• Pioneer of India’s intellectual property movement, CSIR today is strengthening its patent portfolio to carve out global niches for the country in select technology domains. CSIR is granted 90% of US patents granted to any Indian publicly funded R&D organization. On an average CSIR file about 200 Indian patents and 250 foreign patents per year. About 13.86% of CSIR patents are licensed - a number which is above the global average. Amongst its peers in publicly funded research organizations in the world, CSIR is a leader in terms of filing and securing patents worldwide.
  • CSIR has pursued cutting edge science and advanced knowledge frontiers. The scientific staff of CSIR only constitute about 3-4% of India’s scientific manpower but they contribute to 10% of India’s scientific outputs. In 2012, CSIR published 5007 papers in SCI Journals with an average impact factor per paper as 2.673. In 2013, CSIR published 5086 papers in SCI journals with an average impact factor per paper as 2.868.
  • CSIR has operationalized desired mechanisms to boost entrepreneurship, which could lead to enhanced creation and commercialization of radical and disruptive innovations, underpinning the development of new economic sectors.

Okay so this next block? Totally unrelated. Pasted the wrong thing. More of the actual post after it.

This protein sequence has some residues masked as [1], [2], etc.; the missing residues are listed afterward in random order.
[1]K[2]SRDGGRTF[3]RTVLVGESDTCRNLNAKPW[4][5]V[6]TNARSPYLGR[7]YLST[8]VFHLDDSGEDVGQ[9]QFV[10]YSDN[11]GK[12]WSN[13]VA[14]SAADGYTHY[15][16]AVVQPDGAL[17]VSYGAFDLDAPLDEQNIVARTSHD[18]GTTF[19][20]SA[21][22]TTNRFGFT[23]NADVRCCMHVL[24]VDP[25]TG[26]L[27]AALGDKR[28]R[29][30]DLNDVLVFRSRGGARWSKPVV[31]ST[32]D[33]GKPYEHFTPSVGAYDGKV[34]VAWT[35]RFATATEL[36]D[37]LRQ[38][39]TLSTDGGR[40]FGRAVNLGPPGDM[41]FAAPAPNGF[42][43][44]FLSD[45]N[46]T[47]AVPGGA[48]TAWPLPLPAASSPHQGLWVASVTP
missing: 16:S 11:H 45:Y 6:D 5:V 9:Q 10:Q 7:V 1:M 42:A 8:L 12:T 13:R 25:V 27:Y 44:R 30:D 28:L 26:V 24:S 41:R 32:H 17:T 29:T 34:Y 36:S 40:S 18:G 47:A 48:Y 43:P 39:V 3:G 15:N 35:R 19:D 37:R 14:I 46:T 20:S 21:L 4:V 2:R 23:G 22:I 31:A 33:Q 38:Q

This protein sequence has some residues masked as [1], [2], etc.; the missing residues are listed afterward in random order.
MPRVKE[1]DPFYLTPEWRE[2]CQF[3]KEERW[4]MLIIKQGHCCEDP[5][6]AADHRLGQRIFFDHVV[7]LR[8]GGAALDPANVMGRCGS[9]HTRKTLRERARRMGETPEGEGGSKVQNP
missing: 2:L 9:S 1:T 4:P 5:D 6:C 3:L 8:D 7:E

• CSIR has put in place CSIR@80: Vision & Strategy 2022 – New CSIR for New India. CSIR’s mission is “to build a new CSIR for a new India” and CSIR’s vision is to “Pursue science which strives for global impact, the technology that enables innovation-driven industry and nurtures trans-disciplinary leadership thereby catalyzing inclusive economic development for the people of India”.
  • CSIR is ranked at 84th among 4851 institutions worldwide and is the only Indian organization among the top 100 global institutions, according to the Scimago Institutions Ranking World Report 2014. CSIR holds the 17th rank in Asia and leads the country at the first position.

Source: TH